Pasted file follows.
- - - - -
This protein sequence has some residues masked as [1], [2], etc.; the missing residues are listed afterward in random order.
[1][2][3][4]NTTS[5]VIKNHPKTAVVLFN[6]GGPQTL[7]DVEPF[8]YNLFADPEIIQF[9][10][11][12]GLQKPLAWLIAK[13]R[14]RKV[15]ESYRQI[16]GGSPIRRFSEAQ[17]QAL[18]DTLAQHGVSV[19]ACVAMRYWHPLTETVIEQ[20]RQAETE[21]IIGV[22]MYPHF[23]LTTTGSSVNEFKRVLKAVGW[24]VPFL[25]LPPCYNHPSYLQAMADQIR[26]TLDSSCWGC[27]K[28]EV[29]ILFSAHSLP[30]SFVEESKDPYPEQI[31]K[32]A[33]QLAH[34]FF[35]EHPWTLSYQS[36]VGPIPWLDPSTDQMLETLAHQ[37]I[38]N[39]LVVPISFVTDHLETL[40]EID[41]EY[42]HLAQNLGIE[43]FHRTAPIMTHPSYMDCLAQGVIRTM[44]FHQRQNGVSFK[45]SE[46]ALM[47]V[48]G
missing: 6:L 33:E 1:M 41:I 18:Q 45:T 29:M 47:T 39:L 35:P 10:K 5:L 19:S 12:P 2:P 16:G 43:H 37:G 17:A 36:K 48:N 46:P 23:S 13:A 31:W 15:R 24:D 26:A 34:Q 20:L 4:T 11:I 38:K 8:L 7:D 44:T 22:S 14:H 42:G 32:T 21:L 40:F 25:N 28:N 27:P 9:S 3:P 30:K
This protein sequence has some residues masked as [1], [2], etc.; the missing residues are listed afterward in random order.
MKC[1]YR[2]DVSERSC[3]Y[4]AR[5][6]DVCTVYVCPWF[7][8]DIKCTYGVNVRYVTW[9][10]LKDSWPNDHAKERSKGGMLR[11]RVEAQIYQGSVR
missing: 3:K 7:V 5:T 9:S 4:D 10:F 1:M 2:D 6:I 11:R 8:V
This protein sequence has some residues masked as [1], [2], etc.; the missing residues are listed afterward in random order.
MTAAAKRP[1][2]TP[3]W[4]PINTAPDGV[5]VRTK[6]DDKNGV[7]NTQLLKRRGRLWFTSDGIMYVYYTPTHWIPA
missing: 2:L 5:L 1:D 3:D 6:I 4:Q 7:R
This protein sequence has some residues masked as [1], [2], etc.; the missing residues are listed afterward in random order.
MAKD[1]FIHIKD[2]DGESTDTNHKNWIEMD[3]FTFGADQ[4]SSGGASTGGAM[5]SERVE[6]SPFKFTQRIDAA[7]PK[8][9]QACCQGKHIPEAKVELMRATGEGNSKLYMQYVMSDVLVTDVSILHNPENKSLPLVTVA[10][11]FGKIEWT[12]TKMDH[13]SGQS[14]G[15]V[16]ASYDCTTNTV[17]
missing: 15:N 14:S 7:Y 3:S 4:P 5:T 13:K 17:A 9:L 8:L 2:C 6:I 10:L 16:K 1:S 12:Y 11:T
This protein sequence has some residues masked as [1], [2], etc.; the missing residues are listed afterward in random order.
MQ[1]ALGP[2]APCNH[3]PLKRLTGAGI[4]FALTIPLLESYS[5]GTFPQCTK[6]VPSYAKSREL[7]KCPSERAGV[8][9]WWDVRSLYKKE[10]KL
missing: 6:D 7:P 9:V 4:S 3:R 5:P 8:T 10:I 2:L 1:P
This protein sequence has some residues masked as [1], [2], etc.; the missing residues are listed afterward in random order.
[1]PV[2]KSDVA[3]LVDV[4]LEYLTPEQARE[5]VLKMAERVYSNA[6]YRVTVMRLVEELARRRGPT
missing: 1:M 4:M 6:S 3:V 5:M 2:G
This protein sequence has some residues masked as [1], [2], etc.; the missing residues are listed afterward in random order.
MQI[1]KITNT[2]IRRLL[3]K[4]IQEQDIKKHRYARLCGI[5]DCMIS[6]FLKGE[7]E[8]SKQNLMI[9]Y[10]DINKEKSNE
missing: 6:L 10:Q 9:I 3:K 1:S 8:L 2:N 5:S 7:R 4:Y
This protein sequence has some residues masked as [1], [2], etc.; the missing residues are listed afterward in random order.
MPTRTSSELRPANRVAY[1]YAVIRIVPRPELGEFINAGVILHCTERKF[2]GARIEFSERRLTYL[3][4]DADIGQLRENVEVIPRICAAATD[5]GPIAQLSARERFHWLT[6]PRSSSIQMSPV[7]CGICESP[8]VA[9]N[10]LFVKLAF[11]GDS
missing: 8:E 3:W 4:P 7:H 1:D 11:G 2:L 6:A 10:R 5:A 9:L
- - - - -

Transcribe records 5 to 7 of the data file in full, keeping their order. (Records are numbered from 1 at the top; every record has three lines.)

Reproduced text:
This protein sequence has some residues masked as [1], [2], etc.; the missing residues are listed afterward in random order.
MQ[1]ALGP[2]APCNH[3]PLKRLTGAGI[4]FALTIPLLESYS[5]GTFPQCTK[6]VPSYAKSREL[7]KCPSERAGV[8][9]WWDVRSLYKKE[10]KL
missing: 6:D 7:P 9:V 4:S 3:R 5:P 8:T 10:I 2:L 1:P
This protein sequence has some residues masked as [1], [2], etc.; the missing residues are listed afterward in random order.
[1]PV[2]KSDVA[3]LVDV[4]LEYLTPEQARE[5]VLKMAERVYSNA[6]YRVTVMRLVEELARRRGPT
missing: 1:M 4:M 6:S 3:V 5:M 2:G
This protein sequence has some residues masked as [1], [2], etc.; the missing residues are listed afterward in random order.
MQI[1]KITNT[2]IRRLL[3]K[4]IQEQDIKKHRYARLCGI[5]DCMIS[6]FLKGE[7]E[8]SKQNLMI[9]Y[10]DINKEKSNE
missing: 6:L 10:Q 9:I 3:K 1:S 8:L 2:N 5:S 7:R 4:Y